Prince Harry and Meghan Markle: royal to regular
On January 18, Buckingham Palace announced that both Prince Harry and his wife Meghan are required to step back from their royal titles (His/Her Royal Highness), duties, military appointments and public funding after agreeing to no longer publicly represent the royal family of Sussex. This comes after Harry and Meghan originally expressed unhappiness in a Tom Bradby interviewregarding media hounding and handling the pressures of marriage in the environment of the royal family.
With the couple shedding their royal titles and duties, they will now be responsible for maintaining a living outside of what was given for their past royal duties, including appearances and military work. The couple has decided to split their time between living in North America and the United Kingdom.
The agreement will take effect in Spring 2020. Read more about the royal exit and logistics of the deal here.
First female coach in Super Bowl history
The San Francisco 49ers assistant offensive coach Katie Sowers will break history as the first female and openly gay coach to appear in Super Bowl history. The second female coach in NFL history, Sowers started as a training camp assistant for the Atlanta Falcons before joining the coaching staff of the 49ers in 2017. She is a previous member of the 2013 United State’s National Football Team and the Women’s Football Alliance.
Sowers was recently featured in a national commercialfor the Surface Pro 7, reading an entry in a childhood diary expressing her desire to be a part of a real football team. Sowers told Outsports in 2017, “No matter what you do in life, one of the most important things is to be true to who you are… The more we can create an environment that welcomes all types of people, no matter their race, gender, sexual orientation, religion, the more we can help ease the pain and burden that many carry every day.”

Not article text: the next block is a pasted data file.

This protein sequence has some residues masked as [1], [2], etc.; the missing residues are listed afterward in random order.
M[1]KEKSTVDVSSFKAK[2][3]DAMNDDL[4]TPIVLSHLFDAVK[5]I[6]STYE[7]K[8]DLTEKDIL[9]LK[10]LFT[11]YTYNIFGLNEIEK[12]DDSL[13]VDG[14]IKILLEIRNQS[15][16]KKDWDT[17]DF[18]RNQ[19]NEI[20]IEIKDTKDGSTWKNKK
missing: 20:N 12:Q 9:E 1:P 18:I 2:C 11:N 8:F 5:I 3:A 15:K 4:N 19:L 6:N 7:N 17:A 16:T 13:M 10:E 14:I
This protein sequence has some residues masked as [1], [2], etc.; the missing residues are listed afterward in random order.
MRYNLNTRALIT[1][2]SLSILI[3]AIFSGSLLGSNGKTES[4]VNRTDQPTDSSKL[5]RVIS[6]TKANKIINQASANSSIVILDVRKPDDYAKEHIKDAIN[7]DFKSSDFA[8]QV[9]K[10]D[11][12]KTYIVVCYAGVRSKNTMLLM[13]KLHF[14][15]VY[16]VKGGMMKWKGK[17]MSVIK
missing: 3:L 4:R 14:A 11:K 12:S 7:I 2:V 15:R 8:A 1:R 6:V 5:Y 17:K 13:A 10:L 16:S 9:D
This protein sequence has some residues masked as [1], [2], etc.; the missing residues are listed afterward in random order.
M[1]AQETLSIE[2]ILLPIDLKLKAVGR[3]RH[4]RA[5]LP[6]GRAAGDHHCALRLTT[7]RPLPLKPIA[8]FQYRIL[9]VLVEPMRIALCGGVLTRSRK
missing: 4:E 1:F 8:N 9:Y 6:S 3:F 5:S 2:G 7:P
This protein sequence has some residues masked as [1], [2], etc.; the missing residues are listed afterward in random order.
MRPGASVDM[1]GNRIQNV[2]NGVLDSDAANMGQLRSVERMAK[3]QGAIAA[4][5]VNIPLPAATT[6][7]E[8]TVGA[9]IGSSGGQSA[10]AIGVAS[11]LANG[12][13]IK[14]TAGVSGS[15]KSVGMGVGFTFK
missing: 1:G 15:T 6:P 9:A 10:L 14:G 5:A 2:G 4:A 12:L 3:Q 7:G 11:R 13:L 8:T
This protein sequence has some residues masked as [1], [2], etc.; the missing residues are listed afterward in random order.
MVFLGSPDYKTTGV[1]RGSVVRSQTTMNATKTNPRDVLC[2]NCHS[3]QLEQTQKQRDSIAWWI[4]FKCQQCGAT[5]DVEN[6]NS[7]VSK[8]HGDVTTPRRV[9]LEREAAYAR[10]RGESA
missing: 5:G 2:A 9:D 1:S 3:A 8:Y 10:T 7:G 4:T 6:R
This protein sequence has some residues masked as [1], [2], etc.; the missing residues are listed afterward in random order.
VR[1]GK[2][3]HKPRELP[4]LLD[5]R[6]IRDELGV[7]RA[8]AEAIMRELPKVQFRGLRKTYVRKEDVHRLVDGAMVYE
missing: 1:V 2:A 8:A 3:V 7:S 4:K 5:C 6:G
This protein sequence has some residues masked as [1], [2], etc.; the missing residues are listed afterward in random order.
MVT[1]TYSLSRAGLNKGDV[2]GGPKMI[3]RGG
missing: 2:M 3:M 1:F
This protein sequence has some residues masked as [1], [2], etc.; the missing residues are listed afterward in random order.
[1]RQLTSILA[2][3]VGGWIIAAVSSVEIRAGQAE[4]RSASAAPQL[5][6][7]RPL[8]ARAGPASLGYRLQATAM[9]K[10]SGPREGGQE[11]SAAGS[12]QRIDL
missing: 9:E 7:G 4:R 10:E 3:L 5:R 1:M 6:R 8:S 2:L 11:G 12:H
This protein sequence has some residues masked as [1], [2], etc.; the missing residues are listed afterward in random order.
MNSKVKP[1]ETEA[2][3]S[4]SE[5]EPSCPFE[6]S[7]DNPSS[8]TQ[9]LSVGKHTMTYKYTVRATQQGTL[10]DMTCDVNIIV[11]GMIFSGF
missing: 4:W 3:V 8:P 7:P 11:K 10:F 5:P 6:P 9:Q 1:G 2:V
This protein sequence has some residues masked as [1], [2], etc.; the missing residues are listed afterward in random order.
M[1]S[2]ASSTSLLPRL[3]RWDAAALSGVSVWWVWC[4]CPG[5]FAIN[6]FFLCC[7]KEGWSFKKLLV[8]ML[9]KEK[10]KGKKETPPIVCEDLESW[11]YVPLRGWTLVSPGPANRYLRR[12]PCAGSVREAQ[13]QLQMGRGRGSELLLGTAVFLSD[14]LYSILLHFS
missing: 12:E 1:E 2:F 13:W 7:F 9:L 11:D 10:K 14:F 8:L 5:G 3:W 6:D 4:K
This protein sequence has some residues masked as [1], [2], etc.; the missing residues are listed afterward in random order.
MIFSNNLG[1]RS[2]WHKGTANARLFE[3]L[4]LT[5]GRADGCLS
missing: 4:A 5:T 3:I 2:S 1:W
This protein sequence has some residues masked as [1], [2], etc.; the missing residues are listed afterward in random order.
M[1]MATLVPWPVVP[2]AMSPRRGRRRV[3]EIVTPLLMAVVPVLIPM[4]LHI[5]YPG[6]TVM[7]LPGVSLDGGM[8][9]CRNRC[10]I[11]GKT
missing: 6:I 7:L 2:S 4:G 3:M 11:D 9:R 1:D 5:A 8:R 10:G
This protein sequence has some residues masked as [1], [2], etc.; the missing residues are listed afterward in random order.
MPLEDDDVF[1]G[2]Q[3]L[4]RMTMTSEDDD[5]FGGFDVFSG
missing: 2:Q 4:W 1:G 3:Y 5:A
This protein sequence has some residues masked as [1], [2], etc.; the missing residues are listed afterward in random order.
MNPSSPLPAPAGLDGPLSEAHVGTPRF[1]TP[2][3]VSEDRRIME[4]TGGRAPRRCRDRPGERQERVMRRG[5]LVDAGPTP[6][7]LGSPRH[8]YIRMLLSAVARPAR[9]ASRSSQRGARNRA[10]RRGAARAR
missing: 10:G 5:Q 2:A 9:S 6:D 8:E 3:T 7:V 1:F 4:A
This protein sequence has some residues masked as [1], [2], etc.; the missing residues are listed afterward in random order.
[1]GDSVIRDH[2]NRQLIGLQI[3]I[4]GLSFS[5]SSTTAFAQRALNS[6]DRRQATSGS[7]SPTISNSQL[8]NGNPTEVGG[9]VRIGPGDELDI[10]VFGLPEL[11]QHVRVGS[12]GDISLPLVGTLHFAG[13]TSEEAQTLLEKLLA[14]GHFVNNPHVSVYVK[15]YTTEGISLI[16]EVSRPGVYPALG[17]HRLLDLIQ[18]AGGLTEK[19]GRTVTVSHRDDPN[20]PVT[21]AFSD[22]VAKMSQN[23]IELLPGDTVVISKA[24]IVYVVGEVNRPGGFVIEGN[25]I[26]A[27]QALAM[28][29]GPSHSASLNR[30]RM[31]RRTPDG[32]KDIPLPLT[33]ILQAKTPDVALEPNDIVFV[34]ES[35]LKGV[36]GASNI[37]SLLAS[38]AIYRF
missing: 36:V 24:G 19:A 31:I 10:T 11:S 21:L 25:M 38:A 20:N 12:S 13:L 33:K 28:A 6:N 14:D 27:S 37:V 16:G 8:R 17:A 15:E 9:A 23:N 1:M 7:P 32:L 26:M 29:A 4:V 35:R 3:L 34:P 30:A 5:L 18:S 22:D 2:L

If your daughter has a dream of being a football coach in the NFL… or a ballerina… or a professional soccer player.. or a teacher.. or a nurse.. or a doctor.. or an astronaut.. or even PRESIDENT.. just let her know this… She. Can. Do. It. And she will change the world.
The San Francisco 49ers will play the Kansas City Chiefs on Feb. 2, airing on Fox.
Just A Thought
The New York Times tries transparency
News organizations for centuries in the United States have endorsed politicians for offices as huge as the President of the United States and as small as local school boards in rural school districts. Some of those endorsements have been arrived at on the whim of a single editor. Others require a team of seasoned professionals.
The Times editorial board again conducted interviews in its offices of every major Democratic contender. But this time, the 15-member board did it with cameras rolling, and debuted a 50-minute television show Sunday night to announce their choices: Sen. Amy Klobuchar (D-Minnesota) and Sen. Elizabeth Warren (D-Massachusetts). They also included a transcript of all their interviews both online in their Sunday printed newspaper editions.
Student journalists have some thinking to do if you haven’t already begun to make decisions around endorsements:
Should you make endorsements at all as an editorial board?
Will your readers expect to read about whom you prefer and why?
If you endorse, do you run the risk of being labeled by your readers as hopelessly right-wing or left?
Should you just let individual columnists have their say?
Do your readers even care about politics? (They should because politics affect them in nearly every area of their lives.)
If you’re still not sure what your editorial stance will be through the primary season and into next year’s general election, take some time to hammer out what your coverage will entail, in both news and opinion, and then stick to your principles.
And don’t hesitate to record your own editorial meetings if you think you’d like to show your audiences how you make important decisions about coverage. The world can always use another podcast, am I right?
Quill and Scroll
100 Adler Journalism Building
Iowa City, IA 52242
Email: [email protected]